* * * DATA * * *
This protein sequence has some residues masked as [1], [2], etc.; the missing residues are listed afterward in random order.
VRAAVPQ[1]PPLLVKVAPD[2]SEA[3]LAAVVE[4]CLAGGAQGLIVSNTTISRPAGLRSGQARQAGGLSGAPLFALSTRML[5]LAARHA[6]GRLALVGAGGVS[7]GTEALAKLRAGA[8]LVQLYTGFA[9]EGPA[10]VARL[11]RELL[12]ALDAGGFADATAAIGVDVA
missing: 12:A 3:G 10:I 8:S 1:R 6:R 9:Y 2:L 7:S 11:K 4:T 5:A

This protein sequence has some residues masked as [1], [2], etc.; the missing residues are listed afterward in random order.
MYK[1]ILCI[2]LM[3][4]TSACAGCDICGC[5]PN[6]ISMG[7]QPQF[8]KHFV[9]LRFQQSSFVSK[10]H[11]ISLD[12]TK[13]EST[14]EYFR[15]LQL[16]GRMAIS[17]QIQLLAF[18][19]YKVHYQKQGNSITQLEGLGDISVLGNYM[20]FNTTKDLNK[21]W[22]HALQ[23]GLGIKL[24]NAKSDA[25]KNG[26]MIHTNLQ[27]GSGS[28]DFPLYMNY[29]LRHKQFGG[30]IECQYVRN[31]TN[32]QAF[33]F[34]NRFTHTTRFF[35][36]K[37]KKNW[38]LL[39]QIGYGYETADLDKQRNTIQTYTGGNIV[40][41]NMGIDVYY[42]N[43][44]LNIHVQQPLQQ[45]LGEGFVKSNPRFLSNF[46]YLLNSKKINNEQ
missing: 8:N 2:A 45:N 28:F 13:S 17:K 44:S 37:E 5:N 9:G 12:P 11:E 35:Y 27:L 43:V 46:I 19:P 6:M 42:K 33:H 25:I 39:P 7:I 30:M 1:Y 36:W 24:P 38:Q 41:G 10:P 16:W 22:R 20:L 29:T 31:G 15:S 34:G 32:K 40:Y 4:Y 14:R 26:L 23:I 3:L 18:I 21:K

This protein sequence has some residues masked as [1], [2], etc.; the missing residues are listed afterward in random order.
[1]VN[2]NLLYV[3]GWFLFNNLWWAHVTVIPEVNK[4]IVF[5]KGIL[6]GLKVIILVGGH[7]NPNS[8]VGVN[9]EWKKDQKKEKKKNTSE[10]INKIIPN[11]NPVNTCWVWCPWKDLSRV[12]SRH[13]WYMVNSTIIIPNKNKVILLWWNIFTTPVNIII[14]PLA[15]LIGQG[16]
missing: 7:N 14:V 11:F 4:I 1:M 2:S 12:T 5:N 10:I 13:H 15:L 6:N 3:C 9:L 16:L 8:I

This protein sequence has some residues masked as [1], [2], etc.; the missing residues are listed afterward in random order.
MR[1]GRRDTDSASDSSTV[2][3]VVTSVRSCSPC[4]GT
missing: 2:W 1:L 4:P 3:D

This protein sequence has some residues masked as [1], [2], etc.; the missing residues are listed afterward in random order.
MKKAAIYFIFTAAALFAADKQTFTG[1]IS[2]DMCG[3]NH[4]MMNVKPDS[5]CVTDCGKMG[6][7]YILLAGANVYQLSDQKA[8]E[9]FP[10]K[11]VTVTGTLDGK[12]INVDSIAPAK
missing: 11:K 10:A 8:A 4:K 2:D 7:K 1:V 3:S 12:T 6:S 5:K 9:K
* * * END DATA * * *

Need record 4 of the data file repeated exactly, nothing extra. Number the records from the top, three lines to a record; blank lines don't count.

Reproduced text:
This protein sequence has some residues masked as [1], [2], etc.; the missing residues are listed afterward in random order.
MR[1]GRRDTDSASDSSTV[2][3]VVTSVRSCSPC[4]GT
missing: 2:W 1:L 4:P 3:D